The Common Good
The privatisation and individualisation of our faith is a major concern that integral mission seeks to address.
If I keep my faith private it becomes irrelevant to life in society.
If I only focus on individual salvation and do not recognise the Gospel message that calls for liberation, redemption and reconciliation of all things under Christ (Eph 1:10), then my faith becomes self-centred.
Integral mission calls us to see God’s Mission for all of creation. It orientates us around what we all have in common:
• We are all made in the image of God, giving each person a shared dignity, invaluable worth and significance (Gen 1:26)
• We have all sinned and fallen short of God’s glory, therefore we are all in need of salvation liberation, reconciliation and restoration (Rom 3:20)
• The Gospel does not just focus on people, but on all of creation.
What does this look like in practice? For example, we could look at the issue of justice and mercy. We can all agree that these are central to God’s character and mission. Seeking justice for myself and for my family is important. Perhaps I would be willing to die for it? But further afield? Seeking justice and mercy for my community or those who are far away, or even for those who would seek to harm me; would I be willing to persevere and persist in the pursuit of justice and mercy for them?
When John the Baptist was asked by those coming to be baptised what they should do, his answer was simple – those who have two tunics should share with those who have none. The one who has food should do the same for the one who has none. (Luke 3:10-14)
The common good may not be the ultimate good, but is an important aim for our society’s wellbeing. It recognises our interdependence and interconnectedness to one another.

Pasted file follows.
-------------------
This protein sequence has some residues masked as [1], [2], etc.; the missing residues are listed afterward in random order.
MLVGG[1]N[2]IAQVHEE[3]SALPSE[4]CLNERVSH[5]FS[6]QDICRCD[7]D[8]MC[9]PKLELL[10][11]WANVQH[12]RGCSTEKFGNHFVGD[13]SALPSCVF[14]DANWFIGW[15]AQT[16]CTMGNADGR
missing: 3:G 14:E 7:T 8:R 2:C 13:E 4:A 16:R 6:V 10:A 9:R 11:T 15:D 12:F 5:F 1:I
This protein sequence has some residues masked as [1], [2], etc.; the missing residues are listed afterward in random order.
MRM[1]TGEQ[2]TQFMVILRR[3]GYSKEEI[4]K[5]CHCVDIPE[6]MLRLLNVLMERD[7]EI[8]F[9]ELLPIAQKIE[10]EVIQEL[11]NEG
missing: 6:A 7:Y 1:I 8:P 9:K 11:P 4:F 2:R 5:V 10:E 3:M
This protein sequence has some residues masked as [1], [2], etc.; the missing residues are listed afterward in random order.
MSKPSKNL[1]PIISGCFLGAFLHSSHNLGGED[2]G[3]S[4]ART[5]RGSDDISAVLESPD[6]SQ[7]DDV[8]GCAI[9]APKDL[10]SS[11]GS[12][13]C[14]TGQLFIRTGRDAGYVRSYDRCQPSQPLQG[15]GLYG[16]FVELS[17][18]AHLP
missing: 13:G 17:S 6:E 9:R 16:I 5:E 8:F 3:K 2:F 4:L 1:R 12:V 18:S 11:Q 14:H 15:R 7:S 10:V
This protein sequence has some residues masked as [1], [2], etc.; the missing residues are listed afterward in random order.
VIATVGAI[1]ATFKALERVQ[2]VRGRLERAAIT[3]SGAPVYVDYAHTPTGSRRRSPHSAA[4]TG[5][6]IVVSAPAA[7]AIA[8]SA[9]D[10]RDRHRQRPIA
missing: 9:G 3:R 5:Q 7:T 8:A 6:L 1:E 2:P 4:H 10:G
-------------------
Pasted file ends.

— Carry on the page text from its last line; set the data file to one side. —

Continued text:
At school I was part of a choir. Within the choir there were some outstanding individual voices, many with okay voices and a few who struggled. When we sung in harmony together we sounded amazing and even won a few competitions. Occasionally one of the singers would promote themselves a bit too much and the impact would be disastrous for the choir, even if their voice was good.
We had to ask ourselves what was the goal of the choir?
If it was to win competitions, we had to work together drawing on the collective gifts of all and working hard to ensure the sound was of a high quality. If the goal was to enjoy ourselves and sing for pleasure, we may still have had to work together, and perhaps the quality would not be as good, but the fellowship would be great.
If individuals in the choir simply opted to promote themselves, seeking the attention and the glorification (and even possibly an individual recording contract), the choir would soon disintegrate.
Society and media have tended to convince us that life is all about individual achievement and promotion, seeking that individual celebrity “you’re worth it” status.
The Theology of the Common Good does not overlook the individual development and potential, but rather seeks to harness this towards a shared goal, communities living life in all its fullness free from poverty, injustice and conflict. The power and the truth of the Gospel is that in Jesus this is possible. We are called to live in this truth, live out this truth, and call all to respond to it.
In our ministry activities and our aid programmes, do we have this shared goal? Are we singing together, both for the pleasure it brings and for the achievement of the goal we share?
Micah seeks to create the spaces and platforms to act together for the common good and for the ultimate good.
Together for Him,